IATA says without process improvements, the average time spent at an airport globally could reach 5.5 hours per trip at 75 per cent pre-COVID-19 traffic levels, and eight hours per trip at 100 per cent pre-COVID-19 traffic volumes. Image Credit: Seyyed de L'lata/Gulf News

My holiday plans for the coming year are in the making. So are yours, I am sure. And why not? We’ve been resting on the wings of hope long enough, haven’t we?

But as we weigh our options with regard to destinations, flights and accommodation, we will have to consider other factors too. Notwithstanding where the world is currently poised in terms of the pandemic, there is no denying that COVID-19 will continue to influence our decisions.

You will agree many questions come to mind: What is the current COVID-19 situation at the chosen destination? Is it likely to change? What are the entry requirements and health guidelines there? Should I book now or later? Fixed-price ticket or flexi-booking? Small group or big group? And so on.

Given how fluid things still are, there are no easy answers. So in order to get a better idea of what to expect in the coming months, I approached the International Air Transport Association (IATA), the global body which has on board 290 airlines representing 83 per cent of global air traffic. And guess what?

The way things are, we will have to factor yet another element when we embark on our travels: Wait time at airports around the world.

Sharp rise in wait times

From what IATA tells me, wait time at check-in and other airport checkpoints during peak times doubled from an average of 1.5 hours to three hours with travel volumes at only 30 per cent of pre-COVID levels. Without process improvements, it says the average time spent at an airport globally could reach 5.5 hours per trip at 75 per cent pre-COVID-19 traffic levels, and eight hours per trip at 100 per cent pre-COVID-19 traffic volumes.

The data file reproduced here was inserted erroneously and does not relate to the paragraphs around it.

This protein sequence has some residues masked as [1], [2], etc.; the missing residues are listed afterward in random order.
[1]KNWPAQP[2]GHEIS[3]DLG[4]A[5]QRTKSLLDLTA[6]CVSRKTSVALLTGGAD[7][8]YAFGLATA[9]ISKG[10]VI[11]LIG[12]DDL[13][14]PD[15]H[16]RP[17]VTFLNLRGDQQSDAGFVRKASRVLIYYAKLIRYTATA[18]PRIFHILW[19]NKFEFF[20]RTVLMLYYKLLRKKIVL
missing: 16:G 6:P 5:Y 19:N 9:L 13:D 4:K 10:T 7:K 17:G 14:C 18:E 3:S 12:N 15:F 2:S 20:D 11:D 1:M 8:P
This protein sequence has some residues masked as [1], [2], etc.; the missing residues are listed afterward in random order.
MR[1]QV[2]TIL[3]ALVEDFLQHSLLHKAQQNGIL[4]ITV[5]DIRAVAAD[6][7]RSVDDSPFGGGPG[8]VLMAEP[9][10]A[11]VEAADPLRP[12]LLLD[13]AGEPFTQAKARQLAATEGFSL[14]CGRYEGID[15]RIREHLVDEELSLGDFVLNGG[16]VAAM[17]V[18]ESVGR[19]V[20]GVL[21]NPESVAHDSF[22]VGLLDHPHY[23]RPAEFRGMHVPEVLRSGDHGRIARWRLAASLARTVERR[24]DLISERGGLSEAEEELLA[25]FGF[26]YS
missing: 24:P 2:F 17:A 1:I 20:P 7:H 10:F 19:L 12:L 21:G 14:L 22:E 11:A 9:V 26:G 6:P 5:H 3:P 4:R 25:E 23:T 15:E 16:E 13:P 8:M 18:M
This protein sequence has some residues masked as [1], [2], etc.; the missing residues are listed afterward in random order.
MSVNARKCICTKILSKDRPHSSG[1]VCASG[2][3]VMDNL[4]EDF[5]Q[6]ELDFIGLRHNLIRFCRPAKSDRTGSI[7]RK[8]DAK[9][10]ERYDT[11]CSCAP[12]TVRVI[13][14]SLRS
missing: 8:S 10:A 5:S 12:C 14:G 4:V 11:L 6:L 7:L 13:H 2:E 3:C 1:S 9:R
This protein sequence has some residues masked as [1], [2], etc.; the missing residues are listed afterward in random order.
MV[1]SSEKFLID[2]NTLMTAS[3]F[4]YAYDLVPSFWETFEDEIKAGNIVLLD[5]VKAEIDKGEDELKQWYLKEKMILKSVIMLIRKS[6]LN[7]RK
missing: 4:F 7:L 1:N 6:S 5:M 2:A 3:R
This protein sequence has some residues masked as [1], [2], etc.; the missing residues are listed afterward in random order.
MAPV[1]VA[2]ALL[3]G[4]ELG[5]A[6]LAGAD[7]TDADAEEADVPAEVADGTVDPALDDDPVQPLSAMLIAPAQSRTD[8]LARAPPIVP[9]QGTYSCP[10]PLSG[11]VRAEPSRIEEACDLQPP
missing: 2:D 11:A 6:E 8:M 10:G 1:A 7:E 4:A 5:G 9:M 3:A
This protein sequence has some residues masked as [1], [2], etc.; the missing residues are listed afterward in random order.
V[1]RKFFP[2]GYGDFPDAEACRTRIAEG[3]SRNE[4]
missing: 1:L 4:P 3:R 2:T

While COVID-19 has impacted every aspect of our travel journey, IATA explains how the biggest change has been the introduction of new health measures and travel requirements. Travelers must verify entry requirements, health measures and protocols before a trip and ensure that they meet those requirements. There’s also the pre-departure PCR tests and proof of vaccination stipulations. While many countries expect travelers to download digital apps to validate their requirements, some governments still want paper certificates to board the plane. These requirements coupled with the need to verify them at airports have resulted in the sharp rise in wait time.

Significantly, IATA’s last Global Passenger Survey (GPS) revealed in November last year that passengers worldwide want to spend less time queuing and are willing to use biometric identification if it expedites travel processes. IATA says to facilitate a seamless and scalable restart, there is a need for digital tools and solutions to facilitate air travel and ensure a safe and smooth journey.

How Dubai airport manages its queues

Fortunately for us in Dubai, reducing wait time has long been a priority for Dubai Airports - pandemic or no pandemic. The introduction of Smart Gates, advanced versions of the e-gates introduced over 15 years ago, and realtimeDXB, a cloud-based platform, have been game-changers in monitoring and managing passenger traffic since 2017.

The Smart Gates allow registered passengers to seamlessly pass through at DXB. Emirates has even launched a contactless biometric path. This has brought down transaction times to just a few seconds. Similarly, a highly advanced motion sensor system enables the airport to track queues in real time. The sensors calculate wait times and queue lengths based on passenger movements. The data is then transmitted on a mobile app to key operational staff from the airport and other government departments, besides airlines. This helps the teams to manage staffing levels and lanes by quickly identifying bottlenecks and deploying additional resources if there are delays.

Even after COVID-19 struck, Dubai Airports, in a classic case study perhaps, has continued to manage the smooth flow of passengers despite being the world’s busiest airport. Among the first to open up for tourists in July 2020, Dubai Airports went on to effectively meet the uncompromising entry protocols for RT-PCR testing, thanks to a 24/7 in-house laboratory, the world’s largest, that could handle 100,000 samples a day and generate results within a few hours.

Due diligence a must

Getting back to our holiday plans, IATA advises us to prepare well, and do our due diligence before booking a trip. And this includes checking airport wait time at our destination.